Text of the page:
Paying store cards late can lead to a mortgage refusal
HSBC launched a five-year fixed rate mortgage this week, with a record low rate of 2.99%.
In the small print borrowers will find they will need a 40% deposit to qualify and such loan to value ratios are common among the better deals on the market.
But even people who have built up hefty deposits and have secure, well paid, jobs can still find it difficult to climb the housing ladder.
Some are being refused access to the lower rate deals because of their credit score, simply due to a missed bill payment years earlier.
24-year old Kate Shoesmith from Chippenham is getting married in October.
She and her partner wanted to move to a bigger house, ready to start a family, but she was told by her mortgage broker that her application would be turned down.
''I was absolutely shocked because three years ago when I was younger and less financially stable I was approved for a mortgage," she says.
"Now I am earning a lot more money and I have been refused.
"It's because of a few late payments on my credit file," she explains.
'Much more difficult'
One of Kate's cards was a store card with a late payment two years ago.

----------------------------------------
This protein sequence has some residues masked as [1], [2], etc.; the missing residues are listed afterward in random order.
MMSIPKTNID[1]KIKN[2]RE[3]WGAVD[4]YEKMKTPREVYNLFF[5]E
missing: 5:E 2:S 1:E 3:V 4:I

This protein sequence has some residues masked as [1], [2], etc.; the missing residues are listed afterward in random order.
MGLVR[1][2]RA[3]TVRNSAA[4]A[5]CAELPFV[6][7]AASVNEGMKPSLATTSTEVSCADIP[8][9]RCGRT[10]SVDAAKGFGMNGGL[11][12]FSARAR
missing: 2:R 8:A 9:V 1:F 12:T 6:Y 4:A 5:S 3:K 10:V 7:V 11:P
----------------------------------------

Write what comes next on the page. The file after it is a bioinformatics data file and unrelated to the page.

The other is credit card where, she says, the apparent late payment was not her fault and which she is disputing.
Ray Boulger, at independent mortgage advisers John Charcol, says cases like Kate's are becoming more common.
''Because lenders have so much less to lend these days it's much more difficult," he says.
"Even if you have a very small credit blemish on your record, something as simple as a ten pound phone bill you haven't paid, it could be enough to mean you could be rejected from a mortgage.
''The chances are if you go to another lender that also operates a 'computer says no' policy you will be declined again," he adds.
Mr Boulger advises people in this position not to apply again for a mortgage until they find out why they were turned down.
Potential bad risk
To do this you should check your credit file with one of the reference agencies like Experian or Equifax.
James Jones, from Experian, says the information it provides to lenders helps them assess whether customers can be relied upon to honour any future repayments.
''Your credit report helps a prospective lender establish what credit you have at the moment and how you are using it," he explains.
"Importantly, it also lists any credit you have used in the past six years, with details of how it was repaid.
"A track record of missed payments, even occasional, may be enough to convince a lender that you are not a good risk," he warns.
Kate did eventually find a lender who would give her a mortgage with her current credit score.
But the interest rate offered was over 7%.
She has now decided not to panic and rush into an expensive deal.
Instead she will wait until the blemishes disappear from her record but Equifax says she can take action herself.
"If someone has had difficulties in the past keeping up with credit payments, but they are now up date and have a good track record of payments, they can place a notice of correction on their credit file which lenders must take into account when assessing their application," it says.
"This is a free format statement of up to 200 words where they can explain the background to any arrears.''